Much is misunderstood about menopause and the changes that are associated with the hormonal fluctuations. This is largely due to the fact this inevitable transition is rarely apart of the conversation, particularly in the context of health care. Further, menopause is expected to be merely “bothersome”; not something one could attribute real health problems to. Although maternity care and issues related to younger women are required in the Affordable Care Act as essential health benefits, nothing of legislative note will improve the knowledge and acceptance of this natural life progression.

Most insurance companies do not even cover basic mediations associated with menopausal symptoms, and conflicting research has women scared about the potential long-term effects associated with hormone replacement therapy. Negative press, little medical literature and low financial assistance often leaves women to suffer through menopause silently, many of whom worry constantly about memory deficits they experience and potential long term changes.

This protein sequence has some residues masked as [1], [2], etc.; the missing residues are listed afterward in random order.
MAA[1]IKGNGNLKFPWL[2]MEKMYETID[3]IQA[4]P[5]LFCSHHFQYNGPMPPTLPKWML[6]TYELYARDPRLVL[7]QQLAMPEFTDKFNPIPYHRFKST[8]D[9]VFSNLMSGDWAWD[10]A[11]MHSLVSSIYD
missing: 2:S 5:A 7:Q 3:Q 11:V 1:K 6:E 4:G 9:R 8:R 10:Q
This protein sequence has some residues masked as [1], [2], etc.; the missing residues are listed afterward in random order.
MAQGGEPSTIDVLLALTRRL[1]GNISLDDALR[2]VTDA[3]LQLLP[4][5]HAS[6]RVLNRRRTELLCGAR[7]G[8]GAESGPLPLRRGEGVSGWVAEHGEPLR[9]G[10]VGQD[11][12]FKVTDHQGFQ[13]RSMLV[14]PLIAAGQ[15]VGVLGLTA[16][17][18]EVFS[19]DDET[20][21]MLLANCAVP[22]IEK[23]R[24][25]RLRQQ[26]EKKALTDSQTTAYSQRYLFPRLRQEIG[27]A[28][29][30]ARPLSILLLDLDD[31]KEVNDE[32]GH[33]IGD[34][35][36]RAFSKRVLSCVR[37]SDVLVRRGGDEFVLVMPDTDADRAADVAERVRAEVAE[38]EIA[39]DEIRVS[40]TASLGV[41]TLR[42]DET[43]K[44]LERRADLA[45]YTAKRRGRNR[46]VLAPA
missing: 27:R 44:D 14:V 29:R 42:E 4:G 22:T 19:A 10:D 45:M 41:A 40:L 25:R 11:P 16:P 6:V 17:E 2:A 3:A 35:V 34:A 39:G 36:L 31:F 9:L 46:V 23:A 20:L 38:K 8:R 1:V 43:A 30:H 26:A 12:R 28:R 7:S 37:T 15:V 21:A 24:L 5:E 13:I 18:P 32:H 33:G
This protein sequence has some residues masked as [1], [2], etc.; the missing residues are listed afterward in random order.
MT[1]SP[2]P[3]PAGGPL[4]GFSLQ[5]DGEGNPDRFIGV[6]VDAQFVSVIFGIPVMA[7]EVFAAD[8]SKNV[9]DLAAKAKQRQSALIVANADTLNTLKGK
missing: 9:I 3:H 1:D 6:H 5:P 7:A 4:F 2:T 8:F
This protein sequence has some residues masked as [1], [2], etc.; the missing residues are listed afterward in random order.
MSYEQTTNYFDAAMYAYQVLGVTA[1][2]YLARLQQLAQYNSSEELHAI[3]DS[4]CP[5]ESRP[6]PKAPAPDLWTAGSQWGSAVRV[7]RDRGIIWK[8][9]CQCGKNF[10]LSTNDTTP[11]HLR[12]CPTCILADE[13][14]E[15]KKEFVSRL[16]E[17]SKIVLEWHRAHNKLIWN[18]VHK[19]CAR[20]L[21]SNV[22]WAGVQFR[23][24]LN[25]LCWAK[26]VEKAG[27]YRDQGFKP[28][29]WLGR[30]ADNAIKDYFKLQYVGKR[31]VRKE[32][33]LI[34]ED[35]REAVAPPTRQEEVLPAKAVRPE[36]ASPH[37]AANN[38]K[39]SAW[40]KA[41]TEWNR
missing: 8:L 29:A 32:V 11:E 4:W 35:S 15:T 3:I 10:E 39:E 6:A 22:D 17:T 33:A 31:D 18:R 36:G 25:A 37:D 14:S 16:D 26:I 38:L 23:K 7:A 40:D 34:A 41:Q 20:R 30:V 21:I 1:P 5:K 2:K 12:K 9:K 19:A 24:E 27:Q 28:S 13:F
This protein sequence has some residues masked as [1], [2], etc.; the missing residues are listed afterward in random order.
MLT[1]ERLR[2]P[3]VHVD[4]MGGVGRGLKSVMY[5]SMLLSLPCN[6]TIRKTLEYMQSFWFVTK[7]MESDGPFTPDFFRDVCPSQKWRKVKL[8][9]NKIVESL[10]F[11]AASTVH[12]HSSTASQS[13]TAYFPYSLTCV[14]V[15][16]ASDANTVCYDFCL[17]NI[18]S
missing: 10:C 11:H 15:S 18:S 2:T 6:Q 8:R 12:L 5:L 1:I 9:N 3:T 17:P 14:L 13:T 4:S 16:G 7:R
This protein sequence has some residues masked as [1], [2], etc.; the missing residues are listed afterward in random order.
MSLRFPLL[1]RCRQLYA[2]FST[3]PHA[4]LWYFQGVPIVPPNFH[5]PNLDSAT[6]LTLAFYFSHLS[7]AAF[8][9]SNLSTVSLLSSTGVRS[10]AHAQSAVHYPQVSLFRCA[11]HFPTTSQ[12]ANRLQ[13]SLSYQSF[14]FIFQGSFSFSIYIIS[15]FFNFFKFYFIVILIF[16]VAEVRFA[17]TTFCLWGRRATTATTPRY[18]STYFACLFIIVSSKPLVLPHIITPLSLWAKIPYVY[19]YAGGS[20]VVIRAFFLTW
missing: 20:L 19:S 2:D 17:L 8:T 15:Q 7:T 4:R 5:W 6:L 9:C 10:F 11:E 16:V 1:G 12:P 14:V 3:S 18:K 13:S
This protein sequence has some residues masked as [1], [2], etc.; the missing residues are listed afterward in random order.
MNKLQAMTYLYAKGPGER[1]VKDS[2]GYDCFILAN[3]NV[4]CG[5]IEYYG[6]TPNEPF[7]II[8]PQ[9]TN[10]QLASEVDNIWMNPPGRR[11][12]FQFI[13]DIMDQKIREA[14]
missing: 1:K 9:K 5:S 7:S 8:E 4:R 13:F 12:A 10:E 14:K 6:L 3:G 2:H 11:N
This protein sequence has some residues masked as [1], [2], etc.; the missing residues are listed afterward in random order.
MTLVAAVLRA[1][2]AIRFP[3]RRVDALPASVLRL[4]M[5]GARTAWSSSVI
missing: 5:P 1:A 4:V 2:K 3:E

A recent study focused on the memory complaints of midlife women has been receiving a lot of attention. The study, conducted at the University of Illinois- at Chicago (UIC), attempted to determine if women who are experiencing hot flushes during menopause were able to accurately predict their own memory performance.

According to the principal author, Lauren Drogos, “We found that a one-item question: ‘How would you rate your memory in terms of the kinds of problems that you have?’ was the best predictor of verbal memory performance on a list-learning task. We also found that many complaints were related to mood symptoms.”

In the US, the average woman becomes postmenopausal around the age of 51. Common symptoms that occur include hot flushes, sleep disturbances, mood changes and memory problems. However, until recently it was believed that women were unable to accurately describe the current state of their memory and the changes they experience as they progress through menopause.